Muriel Barbery's The Elegance of the Hedgehog
translated by Alison Anderson
Children's book review by L.D. Rafey.
(Learn about L.D.'s own book.)
Hope and healing and Frenchness!
“It’s all well and good to have profound thoughts on a regular basis, but I think it’s not enough. Well, I mean: I’m going to commit suicide and set the house on fire in a few months; obviously I can’t assume I have time at my disposal, therefore I have to do something substantial with the little I do have.”
Meet Paloma Josse, a precociously intelligent 12 year old who, even from the limited perspective of an abbreviated lifetime, has already determined that an unforgivingly dull and meaningless future lay ahead.
And, if you are able to read her thoughts or happen to look over her shoulder as she records them in her “Journal of the Movement of the World No. 1,” you might just wonder whether she is intent on action or perhaps is simply in search of a challenge, an idea, a magic moment in time in which someone or something might materialize to change her mind; some occurrence that will give her life that special meaning she is unable to discover for herself.
Hidden away in the same apartment building is its concierge, Renée Michel, a fifty-something, self-described stereotypical working-class nobody who believes that the upper classes think that people like herself “experience human emotions with less intensity and greater indifference” and who, like Paloma, is equally gifted with a discerning intuition.
Both share two sentiments: Their contempt for mediocrity and their love for the momentary but bewitching flare of aesthetic beauty and, both, believing that they must hide their true substance from the world at large; have inadvertently concealed their hearts, becoming inextricably trapped within the confines of their reflective consciousness, rendering them less perceptive abut themselves than about the world around them.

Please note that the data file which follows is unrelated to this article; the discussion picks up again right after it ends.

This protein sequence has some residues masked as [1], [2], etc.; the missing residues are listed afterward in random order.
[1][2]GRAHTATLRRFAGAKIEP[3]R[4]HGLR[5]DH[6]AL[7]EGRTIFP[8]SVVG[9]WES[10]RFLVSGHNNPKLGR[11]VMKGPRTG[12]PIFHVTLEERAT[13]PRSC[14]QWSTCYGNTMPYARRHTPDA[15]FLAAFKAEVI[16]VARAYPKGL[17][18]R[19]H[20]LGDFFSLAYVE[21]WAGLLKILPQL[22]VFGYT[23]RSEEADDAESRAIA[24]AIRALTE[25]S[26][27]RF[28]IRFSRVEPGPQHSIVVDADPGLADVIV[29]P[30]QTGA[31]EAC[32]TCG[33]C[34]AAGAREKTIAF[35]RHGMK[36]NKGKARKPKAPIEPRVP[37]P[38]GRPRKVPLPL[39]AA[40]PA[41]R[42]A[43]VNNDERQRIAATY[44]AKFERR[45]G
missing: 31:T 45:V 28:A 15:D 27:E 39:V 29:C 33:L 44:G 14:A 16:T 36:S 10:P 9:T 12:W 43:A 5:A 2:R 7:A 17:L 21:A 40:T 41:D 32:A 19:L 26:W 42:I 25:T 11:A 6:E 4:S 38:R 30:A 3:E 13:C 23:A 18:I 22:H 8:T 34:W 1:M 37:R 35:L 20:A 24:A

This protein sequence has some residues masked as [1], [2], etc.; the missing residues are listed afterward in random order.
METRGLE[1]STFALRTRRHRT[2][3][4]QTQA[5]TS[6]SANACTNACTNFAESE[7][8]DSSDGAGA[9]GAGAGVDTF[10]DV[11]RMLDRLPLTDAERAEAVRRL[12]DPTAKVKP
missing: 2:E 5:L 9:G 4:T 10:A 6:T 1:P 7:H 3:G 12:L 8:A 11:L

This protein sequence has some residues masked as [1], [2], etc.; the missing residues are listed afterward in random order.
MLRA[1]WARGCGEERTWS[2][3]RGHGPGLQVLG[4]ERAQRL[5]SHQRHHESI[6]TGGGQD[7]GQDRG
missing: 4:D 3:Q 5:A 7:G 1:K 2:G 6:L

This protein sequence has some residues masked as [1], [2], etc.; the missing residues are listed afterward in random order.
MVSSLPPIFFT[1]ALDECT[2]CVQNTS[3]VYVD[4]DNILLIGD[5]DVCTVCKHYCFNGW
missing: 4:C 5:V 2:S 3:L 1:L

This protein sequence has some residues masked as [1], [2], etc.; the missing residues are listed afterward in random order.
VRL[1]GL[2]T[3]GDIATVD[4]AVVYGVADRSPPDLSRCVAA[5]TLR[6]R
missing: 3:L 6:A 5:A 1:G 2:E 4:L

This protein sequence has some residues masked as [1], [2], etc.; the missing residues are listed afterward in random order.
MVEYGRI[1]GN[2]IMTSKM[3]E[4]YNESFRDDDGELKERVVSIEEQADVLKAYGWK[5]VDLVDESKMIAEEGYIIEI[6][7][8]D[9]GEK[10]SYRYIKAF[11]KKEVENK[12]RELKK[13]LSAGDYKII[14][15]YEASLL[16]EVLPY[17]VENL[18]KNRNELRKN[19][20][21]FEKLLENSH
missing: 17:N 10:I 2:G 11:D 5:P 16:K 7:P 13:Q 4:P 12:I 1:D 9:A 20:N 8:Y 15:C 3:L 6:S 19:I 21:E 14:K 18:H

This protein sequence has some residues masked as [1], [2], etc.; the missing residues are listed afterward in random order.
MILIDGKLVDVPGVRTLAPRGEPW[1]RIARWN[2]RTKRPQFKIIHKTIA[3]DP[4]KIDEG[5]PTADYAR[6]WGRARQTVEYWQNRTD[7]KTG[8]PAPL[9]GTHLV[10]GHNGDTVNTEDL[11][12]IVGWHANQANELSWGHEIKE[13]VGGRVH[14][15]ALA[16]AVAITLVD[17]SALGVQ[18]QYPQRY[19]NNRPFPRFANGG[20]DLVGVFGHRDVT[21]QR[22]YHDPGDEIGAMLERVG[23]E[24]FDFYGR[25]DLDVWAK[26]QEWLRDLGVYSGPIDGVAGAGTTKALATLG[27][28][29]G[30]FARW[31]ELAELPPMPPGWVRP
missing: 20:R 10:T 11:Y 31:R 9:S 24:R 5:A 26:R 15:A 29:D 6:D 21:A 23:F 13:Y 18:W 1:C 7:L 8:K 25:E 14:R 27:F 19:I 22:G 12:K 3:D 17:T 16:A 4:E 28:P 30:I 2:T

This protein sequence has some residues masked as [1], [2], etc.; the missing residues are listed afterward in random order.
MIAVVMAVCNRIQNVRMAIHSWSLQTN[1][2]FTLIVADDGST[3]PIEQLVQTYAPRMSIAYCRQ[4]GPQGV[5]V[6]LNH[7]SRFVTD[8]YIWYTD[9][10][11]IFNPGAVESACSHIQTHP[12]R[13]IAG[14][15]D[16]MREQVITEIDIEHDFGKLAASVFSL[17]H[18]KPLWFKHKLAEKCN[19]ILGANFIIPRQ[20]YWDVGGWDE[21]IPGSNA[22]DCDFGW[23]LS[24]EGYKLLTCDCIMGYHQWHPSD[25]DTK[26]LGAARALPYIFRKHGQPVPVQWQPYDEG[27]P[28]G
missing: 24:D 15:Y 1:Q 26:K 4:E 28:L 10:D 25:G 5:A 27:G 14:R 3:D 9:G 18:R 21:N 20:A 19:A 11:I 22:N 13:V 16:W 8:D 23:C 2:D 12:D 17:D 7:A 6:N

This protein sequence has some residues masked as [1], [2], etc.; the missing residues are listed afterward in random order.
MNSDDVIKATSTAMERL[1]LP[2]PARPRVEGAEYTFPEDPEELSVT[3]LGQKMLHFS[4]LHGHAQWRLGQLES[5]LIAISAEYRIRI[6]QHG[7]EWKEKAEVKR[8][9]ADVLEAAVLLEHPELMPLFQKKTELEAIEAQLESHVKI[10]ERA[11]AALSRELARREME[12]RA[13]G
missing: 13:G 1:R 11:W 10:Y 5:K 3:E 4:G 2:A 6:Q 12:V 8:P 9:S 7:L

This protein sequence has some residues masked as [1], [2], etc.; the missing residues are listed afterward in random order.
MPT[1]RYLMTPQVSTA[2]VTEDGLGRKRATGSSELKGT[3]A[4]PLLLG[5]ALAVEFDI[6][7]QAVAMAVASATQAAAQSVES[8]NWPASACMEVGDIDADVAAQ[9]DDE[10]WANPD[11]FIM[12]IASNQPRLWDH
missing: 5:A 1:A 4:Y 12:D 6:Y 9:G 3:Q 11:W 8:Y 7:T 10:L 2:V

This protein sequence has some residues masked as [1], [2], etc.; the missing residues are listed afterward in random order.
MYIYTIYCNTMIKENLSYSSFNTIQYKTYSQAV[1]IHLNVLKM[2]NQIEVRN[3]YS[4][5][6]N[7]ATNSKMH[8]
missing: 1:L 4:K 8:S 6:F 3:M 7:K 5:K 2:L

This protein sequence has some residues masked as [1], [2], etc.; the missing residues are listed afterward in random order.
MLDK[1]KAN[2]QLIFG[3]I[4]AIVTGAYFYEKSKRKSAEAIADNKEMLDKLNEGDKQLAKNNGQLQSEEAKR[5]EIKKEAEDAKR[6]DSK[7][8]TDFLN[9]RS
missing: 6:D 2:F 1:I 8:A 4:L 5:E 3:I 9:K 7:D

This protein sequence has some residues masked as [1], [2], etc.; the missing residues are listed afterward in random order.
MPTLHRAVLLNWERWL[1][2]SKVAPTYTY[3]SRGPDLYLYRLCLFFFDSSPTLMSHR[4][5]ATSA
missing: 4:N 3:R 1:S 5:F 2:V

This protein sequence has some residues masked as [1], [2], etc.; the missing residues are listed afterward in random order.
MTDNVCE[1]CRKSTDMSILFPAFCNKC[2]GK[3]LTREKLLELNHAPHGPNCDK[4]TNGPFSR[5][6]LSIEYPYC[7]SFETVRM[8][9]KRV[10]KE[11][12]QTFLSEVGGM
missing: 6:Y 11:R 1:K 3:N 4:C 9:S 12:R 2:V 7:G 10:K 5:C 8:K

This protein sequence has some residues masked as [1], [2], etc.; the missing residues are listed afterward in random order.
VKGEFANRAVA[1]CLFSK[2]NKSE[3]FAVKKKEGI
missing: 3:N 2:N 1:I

The human race is a fellowship of suffering. Suffering, betrayal, pain, loss, disappointment seem eternally present. But then, as we like so often to remind ourselves, if not somewhat speculatively, there is hope and there is healing. The Elegance of the Hedgehog, first published in French in 2006 as L’Elegeance du Herisson, then reprinted in English in 2008 by French author, Muriel Barbery, is a novel about hope and healing.
Two people at odds with themselves; who differ as much in their individual backgrounds as in their ages never the less, through the fortuitous arrival of the mysterious Mr. Ozu, manage to make the essential connection with one another; a connection that leads to self-realization; the kind of realization that most of us, especially young adults, seek with such passion … but with little direction or guidance.
Throughout The Elegance of the Hedgehog, the individual narrations contend privately with this and other bedeviling issues. Through the alternating thoughts of its two main characters, the reader is enabled to artfully negotiate this philosophical maze.
The solution is subtly depicted by the aesthetic eye of the artist as it manages to capture the sublime, albeit transient, elegance of life’s most prosaic and prickly details (even as banal as a flushing toilet!) so often overlooked by the undiscerning eye. But what emerges is the concept that there is an art to living … and perhaps to dying as well; an art that helps to both illuminate the nature of our solitary suffering and to alleviate the pressure that accompanies our private torment.
The Elegance of the Hedgehog is not for everyone. It ranks among the better books I have read, perhaps not the best but certainly the most unusual. Nor is it an ‘easy read.’ It does require thought and introspection and is intended for those starved for intellectual over emotional stimulation, which is perhaps why it was such a winner among European youngsters. It is not a read for children under 12 and certainly not for those wishing only to be entertained.
Read more of L.D.'s children's book reviews.
Best Children's Books - Find, Read or Write home page.